Titus

Bloody, early Shakespeare, applied to our time.

ROME FELL to the barbarians, and Shakespeare had something similar in mind in his early blood-soaked revenge play Titus Andronicus, where imperial order is overcome by natural savagery. Julie Taymor now follows her own 1994 stage production of this little-seen work with a remarkably imaginative adaptation of the tragedy initiated by the return of General Titus (Anthony Hopkins) from defeating the northern Goths.

TITUS

written and directed by Julie Taymor

with Anthony Hopkins, Jessica Lange, and Alan Cumming

opens January 21 at Cinerama

Titus returns with captives Aaron, Tamora (Jessica Lange), and her sons to a Rome in political upheaval. Evil Saturninus (Alan Cumming) becomes Emperor, then wrongfully covets Titus' daughter Lavinia before marrying Tamora instead. Newly empowered Tamora is then in a position to avenge Titus' sacrifice of one of her sons; her other sons rape and mutilate Lavinia—giving Titus the same revenge motive. Meanwhile, Aaron the Moor (Harry Lennix) maliciously seeks revenge on everyone (and also continues his affair with Tamora).

This isn't the cheerful terrain of Shakespeare in Love, where the Bard was amusingly told by sadistic young future playwright John Webster that all Webster's dramas would be just as bloody and gory as Titus Andronicus. (They were.) Of course, in Shakespeare in Love, Will was about to emerge as a mature artist, tackling themes of love and humanity and rejecting the crude formulas of the past. Accordingly, Taymor does her utmost to raise Titus beyond its shallow characterization, creaky plotting, and senseless bloodletting with a grand visual style.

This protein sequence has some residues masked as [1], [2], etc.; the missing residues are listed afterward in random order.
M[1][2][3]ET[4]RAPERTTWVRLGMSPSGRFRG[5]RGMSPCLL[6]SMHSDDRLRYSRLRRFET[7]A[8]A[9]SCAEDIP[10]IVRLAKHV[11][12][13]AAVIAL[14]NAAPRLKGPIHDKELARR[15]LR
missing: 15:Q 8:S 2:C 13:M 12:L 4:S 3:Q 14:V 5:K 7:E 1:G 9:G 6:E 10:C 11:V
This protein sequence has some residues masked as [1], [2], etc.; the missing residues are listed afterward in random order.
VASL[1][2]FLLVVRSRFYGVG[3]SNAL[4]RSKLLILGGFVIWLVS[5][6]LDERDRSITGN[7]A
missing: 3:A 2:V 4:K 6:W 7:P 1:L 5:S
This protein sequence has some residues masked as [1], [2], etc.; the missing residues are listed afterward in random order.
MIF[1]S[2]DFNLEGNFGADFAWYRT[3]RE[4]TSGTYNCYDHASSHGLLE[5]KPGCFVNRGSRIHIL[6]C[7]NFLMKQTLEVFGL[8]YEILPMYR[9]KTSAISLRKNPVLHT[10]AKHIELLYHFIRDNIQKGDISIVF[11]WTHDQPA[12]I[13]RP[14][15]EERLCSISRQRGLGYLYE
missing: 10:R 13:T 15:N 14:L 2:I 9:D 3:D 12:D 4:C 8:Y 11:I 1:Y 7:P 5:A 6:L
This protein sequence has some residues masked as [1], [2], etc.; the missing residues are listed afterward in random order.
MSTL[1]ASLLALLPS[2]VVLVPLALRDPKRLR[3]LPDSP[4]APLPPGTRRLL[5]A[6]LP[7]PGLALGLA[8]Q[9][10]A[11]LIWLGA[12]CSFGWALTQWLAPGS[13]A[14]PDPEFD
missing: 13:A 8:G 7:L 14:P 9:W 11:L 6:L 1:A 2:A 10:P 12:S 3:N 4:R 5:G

Taymor's Rome is a combination of Fellini, deco fascism, and Mad Max, with motorcycles, electric guitars, and video-game arcades, where a wonderful oversized throne dwarfs the unfit Saturninus. Her crowd scenes and orgiastic parties nicely convey the chaos and decadence of "headless Rome." But the play's roughly sketched characters only prefigure Shakespeare's later, richer roles— making it of more interest to scholars than audiences—so why did she select this problematic work?

"Rome is but a wilderness of tigers," Titus despairs, a key line for Taymor, who's determined to show how the supposedly civilized Romans—more than the unwashed Goths—are the true savages. She frames her story with a proscenium-breaking modern young witness (who becomes Titus' grandson) pointedly indicting our own age's culture of violence-as-entertainment. It's a valid argument, often spectacularly made, although Taymor's spectacle does tend to overwhelm Titus' few subtle moments (and the performances of a somewhat ill-matched cast). Finally, however, the uneven tone of Titus corresponds to that of its imperfect source material. Taymor plays it like Mortal Kombat or Doom, then provides a coda of hope and mercy signaling that the revenge game is finally over.

 
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